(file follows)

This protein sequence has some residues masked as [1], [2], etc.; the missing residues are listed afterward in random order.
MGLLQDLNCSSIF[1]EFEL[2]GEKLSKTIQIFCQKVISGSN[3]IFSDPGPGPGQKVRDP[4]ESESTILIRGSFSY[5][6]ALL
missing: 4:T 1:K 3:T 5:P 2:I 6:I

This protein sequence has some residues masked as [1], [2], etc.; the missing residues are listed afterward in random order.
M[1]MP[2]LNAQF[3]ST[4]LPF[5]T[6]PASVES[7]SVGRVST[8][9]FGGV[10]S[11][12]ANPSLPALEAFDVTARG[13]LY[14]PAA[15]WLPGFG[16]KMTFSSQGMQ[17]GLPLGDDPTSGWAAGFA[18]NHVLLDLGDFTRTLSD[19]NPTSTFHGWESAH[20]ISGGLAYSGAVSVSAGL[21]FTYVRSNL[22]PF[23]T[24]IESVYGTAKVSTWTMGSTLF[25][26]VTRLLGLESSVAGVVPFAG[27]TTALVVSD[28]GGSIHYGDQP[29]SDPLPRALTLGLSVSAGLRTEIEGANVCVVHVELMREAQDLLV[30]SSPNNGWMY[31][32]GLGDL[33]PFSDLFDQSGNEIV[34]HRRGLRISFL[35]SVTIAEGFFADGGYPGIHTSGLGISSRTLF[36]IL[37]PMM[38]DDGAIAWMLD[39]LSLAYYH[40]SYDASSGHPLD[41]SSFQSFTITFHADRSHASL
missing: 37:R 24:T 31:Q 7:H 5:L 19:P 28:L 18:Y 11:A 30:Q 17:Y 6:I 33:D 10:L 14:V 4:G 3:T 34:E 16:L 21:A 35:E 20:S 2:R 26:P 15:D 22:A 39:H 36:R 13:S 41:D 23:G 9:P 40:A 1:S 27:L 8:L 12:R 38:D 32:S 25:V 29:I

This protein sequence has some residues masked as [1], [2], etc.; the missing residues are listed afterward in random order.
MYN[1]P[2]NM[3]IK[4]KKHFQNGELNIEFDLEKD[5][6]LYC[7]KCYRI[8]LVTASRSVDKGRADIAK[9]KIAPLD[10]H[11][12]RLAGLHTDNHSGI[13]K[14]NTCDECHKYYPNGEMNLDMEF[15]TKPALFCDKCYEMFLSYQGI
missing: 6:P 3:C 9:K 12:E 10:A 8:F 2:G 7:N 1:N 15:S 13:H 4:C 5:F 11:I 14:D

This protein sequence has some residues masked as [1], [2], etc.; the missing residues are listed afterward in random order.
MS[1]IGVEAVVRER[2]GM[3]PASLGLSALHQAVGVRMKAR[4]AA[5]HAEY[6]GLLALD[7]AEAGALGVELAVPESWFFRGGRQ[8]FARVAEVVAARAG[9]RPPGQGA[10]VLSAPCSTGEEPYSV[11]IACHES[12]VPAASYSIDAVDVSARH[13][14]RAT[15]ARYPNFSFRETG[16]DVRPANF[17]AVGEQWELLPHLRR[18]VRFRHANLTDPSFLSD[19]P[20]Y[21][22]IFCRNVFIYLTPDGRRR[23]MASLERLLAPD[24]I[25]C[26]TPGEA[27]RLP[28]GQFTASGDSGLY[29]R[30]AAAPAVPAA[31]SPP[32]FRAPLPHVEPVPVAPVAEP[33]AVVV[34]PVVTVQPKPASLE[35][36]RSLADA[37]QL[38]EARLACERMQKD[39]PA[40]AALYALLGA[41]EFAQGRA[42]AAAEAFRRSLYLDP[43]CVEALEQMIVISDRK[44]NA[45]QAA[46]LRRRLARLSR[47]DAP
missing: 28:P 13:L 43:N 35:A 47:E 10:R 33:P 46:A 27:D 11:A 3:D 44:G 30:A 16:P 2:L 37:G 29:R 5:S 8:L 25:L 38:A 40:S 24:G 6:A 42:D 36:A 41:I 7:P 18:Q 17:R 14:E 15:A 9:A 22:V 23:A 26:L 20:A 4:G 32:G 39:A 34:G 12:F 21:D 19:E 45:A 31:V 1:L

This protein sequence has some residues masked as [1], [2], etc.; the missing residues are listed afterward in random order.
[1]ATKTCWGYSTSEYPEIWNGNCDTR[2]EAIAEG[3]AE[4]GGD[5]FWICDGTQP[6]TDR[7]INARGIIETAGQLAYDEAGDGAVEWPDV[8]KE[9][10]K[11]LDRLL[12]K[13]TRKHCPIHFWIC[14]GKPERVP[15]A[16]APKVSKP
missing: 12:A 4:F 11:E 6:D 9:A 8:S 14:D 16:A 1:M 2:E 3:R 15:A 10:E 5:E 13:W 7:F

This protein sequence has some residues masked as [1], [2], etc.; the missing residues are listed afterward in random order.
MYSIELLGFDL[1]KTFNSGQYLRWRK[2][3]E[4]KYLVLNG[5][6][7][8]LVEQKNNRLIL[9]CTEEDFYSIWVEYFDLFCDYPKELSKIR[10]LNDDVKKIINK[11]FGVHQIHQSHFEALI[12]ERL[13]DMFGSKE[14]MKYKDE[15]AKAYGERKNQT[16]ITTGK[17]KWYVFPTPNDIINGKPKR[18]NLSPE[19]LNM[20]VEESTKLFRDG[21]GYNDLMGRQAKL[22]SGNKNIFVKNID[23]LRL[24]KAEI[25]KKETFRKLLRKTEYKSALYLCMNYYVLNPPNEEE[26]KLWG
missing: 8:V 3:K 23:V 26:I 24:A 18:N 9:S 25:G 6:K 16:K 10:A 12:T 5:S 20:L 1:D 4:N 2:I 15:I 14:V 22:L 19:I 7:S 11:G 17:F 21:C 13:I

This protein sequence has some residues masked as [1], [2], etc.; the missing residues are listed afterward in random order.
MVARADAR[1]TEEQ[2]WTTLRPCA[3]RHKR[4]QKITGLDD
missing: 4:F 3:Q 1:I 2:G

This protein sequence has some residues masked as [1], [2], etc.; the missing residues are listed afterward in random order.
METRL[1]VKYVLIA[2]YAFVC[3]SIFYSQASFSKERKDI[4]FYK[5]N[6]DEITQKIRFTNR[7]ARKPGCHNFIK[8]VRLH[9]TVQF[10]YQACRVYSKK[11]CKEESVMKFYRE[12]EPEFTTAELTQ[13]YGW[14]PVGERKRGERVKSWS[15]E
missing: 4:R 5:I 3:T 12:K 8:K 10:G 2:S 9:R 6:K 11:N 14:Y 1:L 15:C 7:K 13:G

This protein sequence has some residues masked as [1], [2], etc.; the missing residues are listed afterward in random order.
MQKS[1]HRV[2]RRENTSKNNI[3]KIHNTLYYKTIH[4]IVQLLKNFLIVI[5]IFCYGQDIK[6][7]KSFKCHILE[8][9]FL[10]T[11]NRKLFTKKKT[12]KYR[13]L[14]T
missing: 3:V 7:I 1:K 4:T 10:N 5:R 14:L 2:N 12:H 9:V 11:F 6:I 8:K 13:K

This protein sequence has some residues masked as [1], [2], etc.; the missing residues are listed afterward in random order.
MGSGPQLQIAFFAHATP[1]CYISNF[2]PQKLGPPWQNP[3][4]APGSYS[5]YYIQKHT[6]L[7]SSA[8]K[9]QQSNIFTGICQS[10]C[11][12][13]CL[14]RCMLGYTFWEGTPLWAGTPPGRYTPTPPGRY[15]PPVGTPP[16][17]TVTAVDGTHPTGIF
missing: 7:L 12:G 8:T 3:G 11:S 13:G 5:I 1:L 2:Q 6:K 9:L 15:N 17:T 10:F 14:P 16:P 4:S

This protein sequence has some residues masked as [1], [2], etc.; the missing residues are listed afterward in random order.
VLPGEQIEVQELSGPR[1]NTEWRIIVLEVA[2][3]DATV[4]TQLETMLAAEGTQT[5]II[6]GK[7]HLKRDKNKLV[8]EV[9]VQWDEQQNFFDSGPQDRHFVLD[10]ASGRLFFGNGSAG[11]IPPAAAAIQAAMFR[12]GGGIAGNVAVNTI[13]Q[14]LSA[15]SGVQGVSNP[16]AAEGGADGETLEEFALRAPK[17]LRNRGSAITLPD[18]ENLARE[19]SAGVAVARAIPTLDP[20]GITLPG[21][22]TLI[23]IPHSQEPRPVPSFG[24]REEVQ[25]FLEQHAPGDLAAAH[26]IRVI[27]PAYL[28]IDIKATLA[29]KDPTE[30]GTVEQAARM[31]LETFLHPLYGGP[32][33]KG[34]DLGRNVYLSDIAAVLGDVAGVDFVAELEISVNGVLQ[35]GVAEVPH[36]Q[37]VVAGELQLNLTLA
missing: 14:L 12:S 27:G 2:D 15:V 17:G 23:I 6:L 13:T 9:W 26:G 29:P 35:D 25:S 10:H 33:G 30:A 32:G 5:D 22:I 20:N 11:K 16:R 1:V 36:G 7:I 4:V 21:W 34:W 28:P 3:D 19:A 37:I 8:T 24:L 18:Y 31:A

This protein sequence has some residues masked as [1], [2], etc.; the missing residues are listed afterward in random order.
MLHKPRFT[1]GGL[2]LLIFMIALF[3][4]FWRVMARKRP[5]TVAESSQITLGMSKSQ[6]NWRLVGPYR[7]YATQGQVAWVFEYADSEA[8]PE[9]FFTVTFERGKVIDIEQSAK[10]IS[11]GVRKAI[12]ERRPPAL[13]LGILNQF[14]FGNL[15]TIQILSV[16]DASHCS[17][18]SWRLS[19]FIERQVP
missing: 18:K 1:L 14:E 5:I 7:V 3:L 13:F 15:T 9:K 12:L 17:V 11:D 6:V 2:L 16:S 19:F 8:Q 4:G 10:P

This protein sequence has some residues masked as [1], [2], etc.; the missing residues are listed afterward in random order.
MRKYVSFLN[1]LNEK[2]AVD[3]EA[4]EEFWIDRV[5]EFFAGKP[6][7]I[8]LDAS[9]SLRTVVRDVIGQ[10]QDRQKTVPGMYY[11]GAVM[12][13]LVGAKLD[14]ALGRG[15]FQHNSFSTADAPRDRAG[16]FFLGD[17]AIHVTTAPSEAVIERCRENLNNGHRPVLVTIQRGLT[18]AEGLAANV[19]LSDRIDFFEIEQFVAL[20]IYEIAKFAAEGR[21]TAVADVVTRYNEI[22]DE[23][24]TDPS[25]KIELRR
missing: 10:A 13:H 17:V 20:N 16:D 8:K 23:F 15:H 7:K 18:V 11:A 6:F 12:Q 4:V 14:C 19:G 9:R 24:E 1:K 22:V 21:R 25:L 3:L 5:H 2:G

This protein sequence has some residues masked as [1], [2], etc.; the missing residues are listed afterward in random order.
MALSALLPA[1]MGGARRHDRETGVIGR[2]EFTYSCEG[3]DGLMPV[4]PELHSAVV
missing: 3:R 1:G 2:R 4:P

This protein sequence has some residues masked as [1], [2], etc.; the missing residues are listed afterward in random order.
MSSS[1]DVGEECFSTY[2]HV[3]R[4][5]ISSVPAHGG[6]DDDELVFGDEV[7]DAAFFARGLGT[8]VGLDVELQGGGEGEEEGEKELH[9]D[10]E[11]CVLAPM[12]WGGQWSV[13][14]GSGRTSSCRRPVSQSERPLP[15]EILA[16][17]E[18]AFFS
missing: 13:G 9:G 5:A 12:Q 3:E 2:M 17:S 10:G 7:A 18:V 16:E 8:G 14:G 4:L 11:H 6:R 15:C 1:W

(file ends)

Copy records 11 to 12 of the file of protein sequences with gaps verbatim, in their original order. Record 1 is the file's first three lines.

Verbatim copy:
This protein sequence has some residues masked as [1], [2], etc.; the missing residues are listed afterward in random order.
VLPGEQIEVQELSGPR[1]NTEWRIIVLEVA[2][3]DATV[4]TQLETMLAAEGTQT[5]II[6]GK[7]HLKRDKNKLV[8]EV[9]VQWDEQQNFFDSGPQDRHFVLD[10]ASGRLFFGNGSAG[11]IPPAAAAIQAAMFR[12]GGGIAGNVAVNTI[13]Q[14]LSA[15]SGVQGVSNP[16]AAEGGADGETLEEFALRAPK[17]LRNRGSAITLPD[18]ENLARE[19]SAGVAVARAIPTLDP[20]GITLPG[21][22]TLI[23]IPHSQEPRPVPSFG[24]REEVQ[25]FLEQHAPGDLAAAH[26]IRVI[27]PAYL[28]IDIKATLA[29]KDPTE[30]GTVEQAARM[31]LETFLHPLYGGP[32][33]KG[34]DLGRNVYLSDIAAVLGDVAGVDFVAELEISVNGVLQ[35]GVAEVPH[36]Q[37]VVAGELQLNLTLA
missing: 14:L 12:S 27:G 2:D 15:V 17:G 23:I 6:L 13:T 9:W 26:G 29:P 35:D 25:S 10:H 33:G 30:A 32:G 5:D 22:I 20:N 11:K 16:R 1:V 36:G 7:I 4:V 21:W 34:W 28:P 3:D 19:A 37:I 8:T 24:L 18:Y 31:A

This protein sequence has some residues masked as [1], [2], etc.; the missing residues are listed afterward in random order.
MLHKPRFT[1]GGL[2]LLIFMIALF[3][4]FWRVMARKRP[5]TVAESSQITLGMSKSQ[6]NWRLVGPYR[7]YATQGQVAWVFEYADSEA[8]PE[9]FFTVTFERGKVIDIEQSAK[10]IS[11]GVRKAI[12]ERRPPAL[13]LGILNQF[14]FGNL[15]TIQILSV[16]DASHCS[17][18]SWRLS[19]FIERQVP
missing: 18:K 1:L 14:E 5:I 7:V 3:L 13:F 15:T 9:K 12:L 17:V 11:D 6:V 2:L 16:S 19:F 8:Q 4:G 10:P